Take Cover Against Tax Season Violence
The threat of violence against professional tax return preparers is real. According to an item in the Minneapolis StarTribune on February 28, a man accompanying a female client to a meeting at Tax City Tax Service, a tax preparation business in Detroit, allegedly shot and wounded four employees. The woman had become agitated when she found out her tax refund wasn’t ready and engaged in a scuffle with a security guard. During the ensuing tussle, the man pulled out a gun and started firing away.
Be Careful Out There!
How dangerous is it at offices for tax return preparers? Consider these three incidents reported around the country in February.
- In Illinois, a Liberty Tax Service preparer brandished a gun on a client’s boyfriend after he allegedly threatened to “beat him up” over a dispute over fees. The boyfriend has been charged with assault.
- A man in Missouri who was distressed over his tax situation was accused of choking an H&R Block employee. The client was charged with a misdemeanor assault.
- As a tax return preparer sat in her Florida office, a bullet from outside whizzed right past her ear. At least in this case the police have confirmed that the tax professional wasn’t the intended target of the sniper.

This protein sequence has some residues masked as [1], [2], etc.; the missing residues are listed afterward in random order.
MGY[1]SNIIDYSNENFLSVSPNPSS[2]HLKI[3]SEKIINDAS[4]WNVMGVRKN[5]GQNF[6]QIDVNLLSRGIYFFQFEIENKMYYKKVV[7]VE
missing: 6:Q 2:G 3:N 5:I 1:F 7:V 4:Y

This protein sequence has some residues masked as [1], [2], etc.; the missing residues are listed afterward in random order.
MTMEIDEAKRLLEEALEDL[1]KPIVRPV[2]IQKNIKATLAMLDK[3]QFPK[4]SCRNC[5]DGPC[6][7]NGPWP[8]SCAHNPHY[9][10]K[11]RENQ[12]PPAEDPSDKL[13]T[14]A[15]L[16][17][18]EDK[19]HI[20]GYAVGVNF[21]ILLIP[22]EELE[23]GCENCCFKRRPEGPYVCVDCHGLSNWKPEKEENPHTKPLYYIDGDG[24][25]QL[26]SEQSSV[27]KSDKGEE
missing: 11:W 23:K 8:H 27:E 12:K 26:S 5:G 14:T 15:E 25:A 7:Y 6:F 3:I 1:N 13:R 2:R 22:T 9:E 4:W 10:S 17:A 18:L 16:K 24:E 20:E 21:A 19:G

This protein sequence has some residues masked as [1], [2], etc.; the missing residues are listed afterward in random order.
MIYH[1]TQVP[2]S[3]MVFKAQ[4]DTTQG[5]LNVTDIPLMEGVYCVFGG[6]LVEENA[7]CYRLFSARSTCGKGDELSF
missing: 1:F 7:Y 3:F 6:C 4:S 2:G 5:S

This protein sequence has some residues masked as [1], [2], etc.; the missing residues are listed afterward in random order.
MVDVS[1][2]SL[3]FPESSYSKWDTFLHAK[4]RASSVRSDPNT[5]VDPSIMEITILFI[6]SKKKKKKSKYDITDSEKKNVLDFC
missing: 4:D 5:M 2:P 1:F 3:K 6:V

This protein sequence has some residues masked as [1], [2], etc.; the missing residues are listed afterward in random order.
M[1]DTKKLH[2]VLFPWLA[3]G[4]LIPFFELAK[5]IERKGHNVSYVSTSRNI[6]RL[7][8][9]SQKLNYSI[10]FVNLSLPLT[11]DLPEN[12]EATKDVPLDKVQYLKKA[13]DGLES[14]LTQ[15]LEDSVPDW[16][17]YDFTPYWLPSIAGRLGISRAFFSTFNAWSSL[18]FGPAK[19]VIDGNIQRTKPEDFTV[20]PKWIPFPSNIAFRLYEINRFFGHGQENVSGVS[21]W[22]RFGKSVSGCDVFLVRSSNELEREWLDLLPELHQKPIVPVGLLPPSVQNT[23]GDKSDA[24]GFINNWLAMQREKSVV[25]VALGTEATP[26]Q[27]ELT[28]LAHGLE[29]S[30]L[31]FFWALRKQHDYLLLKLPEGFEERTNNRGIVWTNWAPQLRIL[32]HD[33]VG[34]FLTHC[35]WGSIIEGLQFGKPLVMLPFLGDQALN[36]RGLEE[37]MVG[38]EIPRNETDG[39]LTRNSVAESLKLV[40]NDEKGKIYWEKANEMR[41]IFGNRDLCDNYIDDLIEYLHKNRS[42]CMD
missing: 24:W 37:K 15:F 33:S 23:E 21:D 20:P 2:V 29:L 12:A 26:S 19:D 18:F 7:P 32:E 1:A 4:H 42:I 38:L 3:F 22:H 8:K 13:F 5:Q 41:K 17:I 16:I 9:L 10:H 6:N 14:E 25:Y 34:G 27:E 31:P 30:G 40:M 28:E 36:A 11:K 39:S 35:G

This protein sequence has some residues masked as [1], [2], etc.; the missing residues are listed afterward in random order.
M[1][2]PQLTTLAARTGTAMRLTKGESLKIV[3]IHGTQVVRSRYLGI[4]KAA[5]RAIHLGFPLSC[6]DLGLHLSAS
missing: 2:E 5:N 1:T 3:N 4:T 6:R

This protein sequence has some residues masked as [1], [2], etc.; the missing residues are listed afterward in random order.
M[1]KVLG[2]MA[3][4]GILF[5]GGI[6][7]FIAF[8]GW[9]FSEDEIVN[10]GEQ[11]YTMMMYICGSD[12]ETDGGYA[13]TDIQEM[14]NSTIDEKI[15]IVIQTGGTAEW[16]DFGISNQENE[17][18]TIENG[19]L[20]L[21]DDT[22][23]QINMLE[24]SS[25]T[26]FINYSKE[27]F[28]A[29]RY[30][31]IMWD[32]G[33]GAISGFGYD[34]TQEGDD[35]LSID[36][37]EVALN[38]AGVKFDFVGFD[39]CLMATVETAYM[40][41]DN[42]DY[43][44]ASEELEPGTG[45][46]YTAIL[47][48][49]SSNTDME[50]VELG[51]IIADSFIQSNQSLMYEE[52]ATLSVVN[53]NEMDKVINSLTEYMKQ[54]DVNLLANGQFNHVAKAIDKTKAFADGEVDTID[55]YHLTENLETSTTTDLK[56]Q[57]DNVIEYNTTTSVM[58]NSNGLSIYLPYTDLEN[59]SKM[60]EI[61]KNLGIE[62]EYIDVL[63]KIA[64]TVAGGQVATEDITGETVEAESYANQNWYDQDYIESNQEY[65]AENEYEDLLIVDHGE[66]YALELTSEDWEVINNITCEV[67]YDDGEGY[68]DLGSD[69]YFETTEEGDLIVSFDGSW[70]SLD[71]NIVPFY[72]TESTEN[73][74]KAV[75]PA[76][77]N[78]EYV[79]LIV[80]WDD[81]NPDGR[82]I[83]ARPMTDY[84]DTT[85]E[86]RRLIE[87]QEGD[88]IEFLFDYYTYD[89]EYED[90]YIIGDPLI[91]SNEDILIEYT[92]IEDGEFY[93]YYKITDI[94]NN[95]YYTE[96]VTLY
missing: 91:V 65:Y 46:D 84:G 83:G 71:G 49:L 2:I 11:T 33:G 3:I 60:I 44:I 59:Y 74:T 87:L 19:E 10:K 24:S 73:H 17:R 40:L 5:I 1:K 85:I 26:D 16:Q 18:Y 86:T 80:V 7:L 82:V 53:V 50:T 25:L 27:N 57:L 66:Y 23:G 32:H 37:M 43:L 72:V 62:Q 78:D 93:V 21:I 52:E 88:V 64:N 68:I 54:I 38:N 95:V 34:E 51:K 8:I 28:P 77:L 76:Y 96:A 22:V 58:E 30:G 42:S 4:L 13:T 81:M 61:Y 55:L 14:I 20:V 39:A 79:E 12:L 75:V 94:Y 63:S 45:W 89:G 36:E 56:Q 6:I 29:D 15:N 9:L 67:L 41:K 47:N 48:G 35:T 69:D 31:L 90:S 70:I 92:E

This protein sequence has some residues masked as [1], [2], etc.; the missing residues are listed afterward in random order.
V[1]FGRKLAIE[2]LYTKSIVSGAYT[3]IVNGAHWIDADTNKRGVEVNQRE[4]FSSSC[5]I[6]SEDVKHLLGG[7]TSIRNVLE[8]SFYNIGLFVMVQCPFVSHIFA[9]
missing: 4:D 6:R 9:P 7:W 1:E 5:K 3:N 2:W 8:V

The security guard was among the four injured. Although one victim was initially listed in critical condition, there were no fatalities. Both of the alleged perpetrators escaped from the office, but the man was apprehended less than a block away when a passer-by pointed out the suspect to a police officer. The woman turned herself in to a local police station later that evening.
This isn’t the only recent event involving violence at tax preparation sites, as described in Accounting Today. Back in 2012, a woman and her son robbed and threatened to shoot the preparer handling their return at a Liberty Tax Service office in Toledo, Ohio. The weapon of choice? A curling iron wrapped in a towel. What’s more, there were at least three other nationally reported incidents last month, in addition to the shooting in Detroit (see sidebar). And emotions may only heighten as we draw closer to the April 15 tax return due date.
IRS officials may also feel the wrath of the taxpaying public. In particular, the IRS commissioner is often inundated with vitriolic letters from irate taxpayers. During the unfolding of the “Tea Party scandal” relating to extra scrutiny of conservative groups applying for tax-exempt status, Acting Commissioner Steven Miller purportedly received several death threats before he was forced to step down from office.
This is a good time to beef up security measures around your office. For example, you might install surveillance devices, if you haven’t already, and even use metal detectors. Don’t take anything for granted or think that you’re immune to the dangers. Remember that you are not the only one potentially at risk – so is anyone who works for you or comes to your office for services.